COUNCIL leader Susan Aitken will meet transport secretary Michael Matheson to discuss ambitious plans to transform Glasgow’s transport network.

Ms Aitken revealed she would meet the Scottish Government cabinet secretary this week as councillors threw their support behind the Connectivity Commission report.

Funding for the estimated £10bn scheme, which suggests a citywide Metro and a tunnel linking Queen Street and Central Station, will be on the agenda, the council leader confirmed.

The commission, set up by Ms Aitken, proposed a number of significant infrastructure projects when it was released at the end of April.

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This included the proposed new rail link connecting Glasgow Airport to Paisley Gilmour Street station extending along the south bank of the River Clyde, connecting the Queen Elizabeth Hospital and Braehead to the city centre.

During questions from opposition councillors, Ms Aitken said: “The city government is fully behind the Connectivity Commission vision, and the range of proposals, and we will be actively seeking the support of the Scottish Government and Transport Scotland to enable us to bring this forward.

“The details of those proposals will be subject to full business case analysis however we are confident and have had assurances that Transport Scotland has already looked into and agreed both the initial feasibility study and economic case for these options.

“I’m hopeful that there is a very good opportunity, perhaps the best we’ve had in the city for a long time, for achieving the step change in public transport connectivity that has been so lacking for many decades.”

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She said she had contacted Mr Matheson to outline the report’s key findings and arrange a meeting.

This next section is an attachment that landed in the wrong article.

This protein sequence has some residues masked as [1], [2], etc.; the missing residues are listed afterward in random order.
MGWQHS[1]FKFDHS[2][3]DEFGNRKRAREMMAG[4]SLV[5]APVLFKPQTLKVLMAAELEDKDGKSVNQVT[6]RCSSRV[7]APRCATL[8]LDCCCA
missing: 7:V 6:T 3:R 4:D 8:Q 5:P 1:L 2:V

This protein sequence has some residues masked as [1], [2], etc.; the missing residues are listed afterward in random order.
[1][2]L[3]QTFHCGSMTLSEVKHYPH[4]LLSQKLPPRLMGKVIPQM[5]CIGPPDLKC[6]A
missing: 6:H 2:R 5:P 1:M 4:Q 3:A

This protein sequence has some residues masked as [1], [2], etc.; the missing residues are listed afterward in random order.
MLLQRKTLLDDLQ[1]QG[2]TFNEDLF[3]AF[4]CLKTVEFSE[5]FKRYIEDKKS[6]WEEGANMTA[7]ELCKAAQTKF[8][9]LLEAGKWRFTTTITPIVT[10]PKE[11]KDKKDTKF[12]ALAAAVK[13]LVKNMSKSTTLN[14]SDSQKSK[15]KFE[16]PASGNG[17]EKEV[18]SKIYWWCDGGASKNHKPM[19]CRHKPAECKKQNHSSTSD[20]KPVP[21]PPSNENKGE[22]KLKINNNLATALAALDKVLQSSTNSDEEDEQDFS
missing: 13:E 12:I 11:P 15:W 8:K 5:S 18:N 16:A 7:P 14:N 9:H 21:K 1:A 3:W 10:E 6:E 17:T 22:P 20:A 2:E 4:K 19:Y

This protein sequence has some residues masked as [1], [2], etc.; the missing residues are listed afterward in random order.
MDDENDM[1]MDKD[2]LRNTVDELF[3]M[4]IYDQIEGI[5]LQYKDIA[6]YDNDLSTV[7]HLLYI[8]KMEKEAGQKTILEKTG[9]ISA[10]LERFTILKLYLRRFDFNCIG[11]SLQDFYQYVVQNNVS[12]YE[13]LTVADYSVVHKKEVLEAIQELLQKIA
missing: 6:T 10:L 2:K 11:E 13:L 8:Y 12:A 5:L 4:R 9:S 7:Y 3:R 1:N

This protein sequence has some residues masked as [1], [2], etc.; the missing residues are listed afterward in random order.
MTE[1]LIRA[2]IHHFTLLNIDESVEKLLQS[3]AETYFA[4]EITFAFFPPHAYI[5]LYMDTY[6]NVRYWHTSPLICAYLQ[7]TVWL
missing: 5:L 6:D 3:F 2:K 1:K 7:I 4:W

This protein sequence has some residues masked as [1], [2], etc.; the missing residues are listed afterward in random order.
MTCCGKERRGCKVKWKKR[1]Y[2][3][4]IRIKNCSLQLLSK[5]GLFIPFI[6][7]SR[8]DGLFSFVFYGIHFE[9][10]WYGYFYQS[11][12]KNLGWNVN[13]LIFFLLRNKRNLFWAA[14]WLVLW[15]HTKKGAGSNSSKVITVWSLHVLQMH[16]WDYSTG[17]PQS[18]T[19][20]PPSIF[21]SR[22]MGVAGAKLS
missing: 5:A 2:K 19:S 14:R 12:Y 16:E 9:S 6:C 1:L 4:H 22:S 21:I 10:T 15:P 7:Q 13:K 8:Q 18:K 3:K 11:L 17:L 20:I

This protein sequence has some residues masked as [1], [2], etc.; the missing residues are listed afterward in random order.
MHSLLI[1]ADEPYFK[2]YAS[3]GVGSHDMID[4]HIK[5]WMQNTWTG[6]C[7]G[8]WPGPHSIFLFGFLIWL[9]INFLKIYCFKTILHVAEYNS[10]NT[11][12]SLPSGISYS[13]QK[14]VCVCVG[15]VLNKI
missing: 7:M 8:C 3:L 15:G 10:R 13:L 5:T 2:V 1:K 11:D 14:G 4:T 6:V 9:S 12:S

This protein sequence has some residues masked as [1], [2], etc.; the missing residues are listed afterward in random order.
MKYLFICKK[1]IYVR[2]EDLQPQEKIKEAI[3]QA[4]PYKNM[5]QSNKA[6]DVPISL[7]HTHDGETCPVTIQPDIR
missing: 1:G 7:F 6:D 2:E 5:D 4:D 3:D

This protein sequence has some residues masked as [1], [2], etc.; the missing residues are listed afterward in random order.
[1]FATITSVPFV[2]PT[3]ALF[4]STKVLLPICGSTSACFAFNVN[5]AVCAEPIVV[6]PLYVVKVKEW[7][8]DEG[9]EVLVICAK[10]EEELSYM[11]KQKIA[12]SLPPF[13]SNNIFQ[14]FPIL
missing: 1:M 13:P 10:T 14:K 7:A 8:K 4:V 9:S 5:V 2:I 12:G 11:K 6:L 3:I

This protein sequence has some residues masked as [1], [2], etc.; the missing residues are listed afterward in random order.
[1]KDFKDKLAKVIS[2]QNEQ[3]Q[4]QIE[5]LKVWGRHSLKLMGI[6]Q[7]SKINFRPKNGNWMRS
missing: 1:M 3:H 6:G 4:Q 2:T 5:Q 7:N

Labour councillor Jane Morgan asked whether funding proposals would be part of the discussion.

“Connectivity Commission did not make any proposals as to how their vision should be funded,” Ms Aitken said, adding it listed potential options used in other parts of Europe.

She added: “I would say that land value capture is something that does deserve consideration in Scotland.

“I do think it’s a big conversation to be had.”

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An amended motion, originally put forward by Bailie Dr Martin Bartos, which showed support for the commission’s plans was agreed by councillors at a full council meeting on Thursday.

Dr Bartos said: “Transport is vitally important for all of the people of Glasgow and across the whole of the west of Scotland. We need to get it right and it isn’t working at the moment.

“What the Connectivity Commission report raises are a number of interesting, ambitious bold projects and certainly a case for substantial investment.”

Ms Aitken added: “A lack of transport connectivity is an enormously significant factor in perpetuating economic and social inequality in Glasgow.

“I believe the proposals have the potential to deliver the inclusive and sustainable economic growth that’s needed to give the Glasgow metropolitan region the competitive edge it needs and to provide the transport network the citizens of Glasgow and beyond deserve.

“We can’t spend another 40 years playing catch up, boldness and ambition is not just an aspiration at this point, it’s necessary.”

Other routes in the Metro plan would include trams to the east end and west end, running along the centre of main thoroughfares like Great Western Road and Edinburgh Road.

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A Subway Eastern Circle is also proposed by the Commission.